We aspire to live an eco-friendly lifestyle to the best of our ability, not just on Earth Day but every day. Incorporating more plant-based meals into our dinner rotation, upcycling beauty product empties, shopping more sustainably, and switching from plastic to metal straws are a few of the ways we’re doing what we can to help Mother Earth. But another essential part of living sustainably is being informed. Ever wonder what it means when a package of disposable utensils is described as biodegradable, or when a brand says it is carbon-neutral? Read on for a glossary of common sustainability buzzwords.
Materials described as biodegradable will eventually break down into basic components and return to the earth without any processing.
The amount of carbon emissions generated by the actions of a person, company, event, product, place, etc. In the U.S., the average person’s carbon footprint is 16 tons—about four times higher than the average carbon footprint globally. This calculator helps people determine what their carbon footprint is.
Something is described as being carbon-neutral when its carbon emissions are balanced out by carbon absorption, often through the purchase of carbon offsets.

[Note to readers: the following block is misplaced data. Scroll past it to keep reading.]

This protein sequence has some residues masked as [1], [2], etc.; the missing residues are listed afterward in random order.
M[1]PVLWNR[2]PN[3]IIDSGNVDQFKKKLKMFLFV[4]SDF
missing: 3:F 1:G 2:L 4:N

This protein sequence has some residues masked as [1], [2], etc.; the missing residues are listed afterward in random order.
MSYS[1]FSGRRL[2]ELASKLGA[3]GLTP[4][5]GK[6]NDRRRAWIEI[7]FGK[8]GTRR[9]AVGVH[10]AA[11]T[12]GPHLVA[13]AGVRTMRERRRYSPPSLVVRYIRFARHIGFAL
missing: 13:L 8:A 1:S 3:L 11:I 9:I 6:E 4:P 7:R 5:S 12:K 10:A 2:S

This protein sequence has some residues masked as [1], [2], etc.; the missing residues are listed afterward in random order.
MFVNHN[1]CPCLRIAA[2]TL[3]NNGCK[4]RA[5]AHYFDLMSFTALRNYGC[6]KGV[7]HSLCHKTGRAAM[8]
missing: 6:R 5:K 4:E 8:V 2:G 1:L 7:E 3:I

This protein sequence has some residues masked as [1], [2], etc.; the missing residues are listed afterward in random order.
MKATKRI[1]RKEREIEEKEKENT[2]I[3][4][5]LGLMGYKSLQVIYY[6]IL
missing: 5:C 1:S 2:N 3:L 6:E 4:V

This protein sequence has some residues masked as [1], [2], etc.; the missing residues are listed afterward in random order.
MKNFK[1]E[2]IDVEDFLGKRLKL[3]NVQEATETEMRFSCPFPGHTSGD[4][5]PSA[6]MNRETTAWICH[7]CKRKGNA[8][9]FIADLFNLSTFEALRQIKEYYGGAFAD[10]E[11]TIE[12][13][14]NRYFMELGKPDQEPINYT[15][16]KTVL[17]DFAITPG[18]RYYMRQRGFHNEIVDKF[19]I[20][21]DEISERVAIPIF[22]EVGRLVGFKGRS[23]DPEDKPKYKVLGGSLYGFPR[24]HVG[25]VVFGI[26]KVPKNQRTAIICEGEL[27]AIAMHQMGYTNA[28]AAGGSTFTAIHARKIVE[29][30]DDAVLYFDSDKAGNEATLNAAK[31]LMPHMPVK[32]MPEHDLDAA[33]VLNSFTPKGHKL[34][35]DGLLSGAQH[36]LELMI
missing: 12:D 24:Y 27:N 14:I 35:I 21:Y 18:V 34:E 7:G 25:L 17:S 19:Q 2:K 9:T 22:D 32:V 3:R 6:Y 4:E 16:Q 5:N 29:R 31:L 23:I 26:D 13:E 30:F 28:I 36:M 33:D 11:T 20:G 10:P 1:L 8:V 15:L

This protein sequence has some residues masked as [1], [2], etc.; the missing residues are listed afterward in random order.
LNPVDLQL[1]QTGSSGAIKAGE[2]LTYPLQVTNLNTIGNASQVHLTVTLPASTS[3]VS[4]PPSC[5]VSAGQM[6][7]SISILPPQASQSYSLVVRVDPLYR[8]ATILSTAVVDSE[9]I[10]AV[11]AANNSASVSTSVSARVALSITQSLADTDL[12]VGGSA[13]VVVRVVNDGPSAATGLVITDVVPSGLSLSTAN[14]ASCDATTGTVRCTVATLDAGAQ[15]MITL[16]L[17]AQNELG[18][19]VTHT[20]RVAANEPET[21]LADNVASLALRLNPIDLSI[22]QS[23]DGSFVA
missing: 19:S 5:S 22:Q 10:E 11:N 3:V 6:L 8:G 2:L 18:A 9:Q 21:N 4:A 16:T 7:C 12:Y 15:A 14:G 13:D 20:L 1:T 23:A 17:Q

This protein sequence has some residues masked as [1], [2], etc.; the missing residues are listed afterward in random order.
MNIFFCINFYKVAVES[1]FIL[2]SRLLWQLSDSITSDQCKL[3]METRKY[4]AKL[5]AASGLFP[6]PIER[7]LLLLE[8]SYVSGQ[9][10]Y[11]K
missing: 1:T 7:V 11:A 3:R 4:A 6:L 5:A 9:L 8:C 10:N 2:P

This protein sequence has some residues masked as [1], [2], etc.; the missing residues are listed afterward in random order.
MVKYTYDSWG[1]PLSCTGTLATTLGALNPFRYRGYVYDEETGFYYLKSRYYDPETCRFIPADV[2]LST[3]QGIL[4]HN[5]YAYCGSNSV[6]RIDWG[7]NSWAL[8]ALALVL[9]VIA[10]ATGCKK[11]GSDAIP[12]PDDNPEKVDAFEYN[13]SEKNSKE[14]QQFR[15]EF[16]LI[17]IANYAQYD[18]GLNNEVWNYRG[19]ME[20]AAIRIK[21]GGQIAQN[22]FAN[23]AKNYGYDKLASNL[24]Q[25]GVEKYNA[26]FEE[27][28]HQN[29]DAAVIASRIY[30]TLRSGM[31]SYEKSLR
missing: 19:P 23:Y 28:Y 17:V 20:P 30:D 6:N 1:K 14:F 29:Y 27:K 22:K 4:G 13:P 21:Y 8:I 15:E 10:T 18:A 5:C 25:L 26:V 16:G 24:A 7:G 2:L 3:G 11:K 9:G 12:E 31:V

These are purchasable actions that reduce greenhouse gas emissions, like reforestation. Terrapass and Green-e are two reputable carbon offset resources for individuals and companies aspiring to be carbon-neutral.
This refers to long-term changes in temperatures and weather patterns. When we talk about climate change today, we’re typically referring to the human-made changes happening from about the middle of the 20th century to the present.
Materials described as compostable break down into non-toxic components and return to the earth if specific conditions are met. Food scraps and coffee grounds are common examples.
In order to be organic, something—like produce or flowers—must be grown without using any human-made materials.
Contamination caused by harmful natural or unnatural materials released into the environment.
Materials described as recyclable—like paper, glass, and even some plastics—can be repurposed. Not-so-fun fact: lots of items that are put in recycling bins end up in landfills, which is why many experts say to put the focus on reducing waste first.
Renewable energy, AKA clean energy, comes from natural sources that are constantly replenished. Examples include solar and wind power.
Reusable products are different from recyclable materials, as they are able to be reused without a dramatic change to their structure.
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